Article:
As part of a global coalition of church bodies, the UK international development agency Christian Aid is working with the United Nations to assess the needs of the people of East Africa's Great Lakes region after it was struck by a major earthquake leaving 39 people dead.
Some 300 people were also reported injured after the series of quakes hit the Great Lakes districts of Rwanda and the Democratic Republic of Congo (DR) in the early hours of Sunday 3 February 2008.
The epicentre of a quake measuring 6.0 on the Richter scale was about 20 km north of Bukavu on the southern tip of Lake Kivu in the DRC; another measuring 5.0 was in densely-populated southern Rwanda.
"I was having a cup of tea on the balcony when I suddenly felt the entire house tilt towards the lake," said Gilbert Bisimwa, Christian Aid’s head of the Bukavu office.
"My wife starting crying, thinking that the children were trapped under the falling bricks. We grabbed the children and raced out of the house. We stayed away from the house and had to spend the night with our neighbours in the street", he continued.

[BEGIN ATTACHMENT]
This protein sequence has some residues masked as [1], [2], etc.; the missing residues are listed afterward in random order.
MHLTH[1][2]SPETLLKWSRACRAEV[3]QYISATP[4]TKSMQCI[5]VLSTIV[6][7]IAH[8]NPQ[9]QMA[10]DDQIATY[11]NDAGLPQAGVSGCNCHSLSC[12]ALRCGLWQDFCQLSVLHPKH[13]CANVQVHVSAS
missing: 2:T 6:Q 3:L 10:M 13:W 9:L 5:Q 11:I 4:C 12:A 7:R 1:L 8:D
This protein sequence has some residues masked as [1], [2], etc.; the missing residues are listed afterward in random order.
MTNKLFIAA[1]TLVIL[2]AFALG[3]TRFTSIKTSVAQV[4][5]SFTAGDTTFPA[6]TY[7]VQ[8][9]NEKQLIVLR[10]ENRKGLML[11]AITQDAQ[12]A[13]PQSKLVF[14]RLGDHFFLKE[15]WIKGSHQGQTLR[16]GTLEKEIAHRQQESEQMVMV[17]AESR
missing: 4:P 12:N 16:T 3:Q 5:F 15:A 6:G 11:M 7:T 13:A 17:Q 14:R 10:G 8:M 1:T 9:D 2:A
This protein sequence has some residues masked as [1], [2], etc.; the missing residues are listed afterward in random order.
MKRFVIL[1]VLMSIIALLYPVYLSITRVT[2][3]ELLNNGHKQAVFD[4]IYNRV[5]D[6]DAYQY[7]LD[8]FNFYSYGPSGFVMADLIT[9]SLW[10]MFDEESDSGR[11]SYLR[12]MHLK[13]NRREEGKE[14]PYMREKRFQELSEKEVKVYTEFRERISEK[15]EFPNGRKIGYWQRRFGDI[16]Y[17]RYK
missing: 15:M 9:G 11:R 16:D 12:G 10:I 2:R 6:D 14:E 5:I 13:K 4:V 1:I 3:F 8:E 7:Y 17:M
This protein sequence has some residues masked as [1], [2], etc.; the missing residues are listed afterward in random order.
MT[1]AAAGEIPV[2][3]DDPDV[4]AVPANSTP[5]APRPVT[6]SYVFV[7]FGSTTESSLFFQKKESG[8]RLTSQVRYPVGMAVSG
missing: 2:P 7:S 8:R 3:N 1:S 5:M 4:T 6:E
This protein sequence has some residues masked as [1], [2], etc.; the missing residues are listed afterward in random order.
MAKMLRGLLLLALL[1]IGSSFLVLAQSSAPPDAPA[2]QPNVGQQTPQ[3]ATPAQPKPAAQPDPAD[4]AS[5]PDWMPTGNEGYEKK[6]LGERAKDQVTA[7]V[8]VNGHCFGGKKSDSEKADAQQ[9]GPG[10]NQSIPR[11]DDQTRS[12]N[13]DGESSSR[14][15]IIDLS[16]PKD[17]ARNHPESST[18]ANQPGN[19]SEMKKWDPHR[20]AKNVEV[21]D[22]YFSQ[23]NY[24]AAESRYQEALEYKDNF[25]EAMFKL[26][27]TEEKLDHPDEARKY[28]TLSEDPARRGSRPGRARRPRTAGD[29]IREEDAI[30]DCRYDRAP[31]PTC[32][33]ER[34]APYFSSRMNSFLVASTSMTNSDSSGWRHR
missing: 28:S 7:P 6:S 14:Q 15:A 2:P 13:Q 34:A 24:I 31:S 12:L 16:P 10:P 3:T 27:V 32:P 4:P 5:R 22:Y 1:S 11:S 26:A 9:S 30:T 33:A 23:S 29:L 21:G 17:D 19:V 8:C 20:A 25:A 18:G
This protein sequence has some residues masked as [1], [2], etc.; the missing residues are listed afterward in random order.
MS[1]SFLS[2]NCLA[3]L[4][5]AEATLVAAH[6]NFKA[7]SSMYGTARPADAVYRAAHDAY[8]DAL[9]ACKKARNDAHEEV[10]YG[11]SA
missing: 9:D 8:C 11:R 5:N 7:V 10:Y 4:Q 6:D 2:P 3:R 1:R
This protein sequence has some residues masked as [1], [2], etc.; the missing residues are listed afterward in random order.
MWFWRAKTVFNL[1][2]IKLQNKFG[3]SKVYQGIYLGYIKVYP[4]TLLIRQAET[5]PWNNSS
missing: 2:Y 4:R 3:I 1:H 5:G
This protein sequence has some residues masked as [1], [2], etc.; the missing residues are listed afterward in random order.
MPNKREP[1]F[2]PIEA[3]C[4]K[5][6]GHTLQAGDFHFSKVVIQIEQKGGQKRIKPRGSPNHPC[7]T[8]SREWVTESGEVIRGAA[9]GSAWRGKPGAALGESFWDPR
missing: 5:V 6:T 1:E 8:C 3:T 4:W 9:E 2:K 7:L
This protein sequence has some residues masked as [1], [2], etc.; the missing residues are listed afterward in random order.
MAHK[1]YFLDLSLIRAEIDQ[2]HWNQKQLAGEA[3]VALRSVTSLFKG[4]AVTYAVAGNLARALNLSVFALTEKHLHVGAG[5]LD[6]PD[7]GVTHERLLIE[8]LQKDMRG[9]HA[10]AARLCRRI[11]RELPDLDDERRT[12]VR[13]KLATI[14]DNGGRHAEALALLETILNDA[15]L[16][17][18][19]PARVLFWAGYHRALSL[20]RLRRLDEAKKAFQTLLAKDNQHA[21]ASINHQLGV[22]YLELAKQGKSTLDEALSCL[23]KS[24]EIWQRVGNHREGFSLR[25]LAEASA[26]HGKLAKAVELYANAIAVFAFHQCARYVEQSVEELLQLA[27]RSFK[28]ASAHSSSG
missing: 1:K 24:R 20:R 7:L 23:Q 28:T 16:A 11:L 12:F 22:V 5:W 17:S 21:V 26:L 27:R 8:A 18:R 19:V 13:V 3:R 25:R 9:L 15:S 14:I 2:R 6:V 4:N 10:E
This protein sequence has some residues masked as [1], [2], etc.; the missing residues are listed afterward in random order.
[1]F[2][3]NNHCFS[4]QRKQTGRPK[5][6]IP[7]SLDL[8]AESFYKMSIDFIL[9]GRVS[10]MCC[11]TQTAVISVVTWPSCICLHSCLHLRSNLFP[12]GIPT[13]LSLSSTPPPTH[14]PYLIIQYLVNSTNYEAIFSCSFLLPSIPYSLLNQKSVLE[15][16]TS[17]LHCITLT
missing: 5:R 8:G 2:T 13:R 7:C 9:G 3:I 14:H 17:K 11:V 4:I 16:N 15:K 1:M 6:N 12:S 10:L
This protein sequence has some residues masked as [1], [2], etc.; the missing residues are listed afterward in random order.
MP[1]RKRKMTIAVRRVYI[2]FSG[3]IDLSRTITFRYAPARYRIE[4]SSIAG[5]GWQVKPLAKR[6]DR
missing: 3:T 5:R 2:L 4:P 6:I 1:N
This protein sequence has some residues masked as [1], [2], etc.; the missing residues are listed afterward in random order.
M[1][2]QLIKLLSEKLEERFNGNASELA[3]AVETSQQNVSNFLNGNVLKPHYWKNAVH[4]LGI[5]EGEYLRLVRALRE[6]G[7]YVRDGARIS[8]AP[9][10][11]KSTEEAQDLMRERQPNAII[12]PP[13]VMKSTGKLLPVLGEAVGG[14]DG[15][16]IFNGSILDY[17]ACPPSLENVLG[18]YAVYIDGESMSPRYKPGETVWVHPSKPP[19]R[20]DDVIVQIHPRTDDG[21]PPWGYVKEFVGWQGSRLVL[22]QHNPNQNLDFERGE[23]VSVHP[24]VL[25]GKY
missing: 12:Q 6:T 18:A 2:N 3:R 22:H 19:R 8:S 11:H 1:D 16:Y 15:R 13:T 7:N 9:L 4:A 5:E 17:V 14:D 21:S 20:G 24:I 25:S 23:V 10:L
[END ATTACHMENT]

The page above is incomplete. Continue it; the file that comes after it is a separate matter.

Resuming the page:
The UN force based in Bukavu has closed its office; only personnel working in containers can return to their offices. All houses with cracks in their walls will have to be inspected before people can return home.
In Rwanda, the town of Cynagugu near the DRC border was worst affected. Eighteen people were airlifted to hospital in the capital Kigali and health staff have been mobilised from around the country.
Christian Aid’s Rwanda office has now sent an assessment team to the region.
Geologists say the quake was due to the shifting of tectonic plates in the western Rift Valley and was not associated with volcanic activity.
In December 2005 the region was racked by a powerful 6.5 earthquake.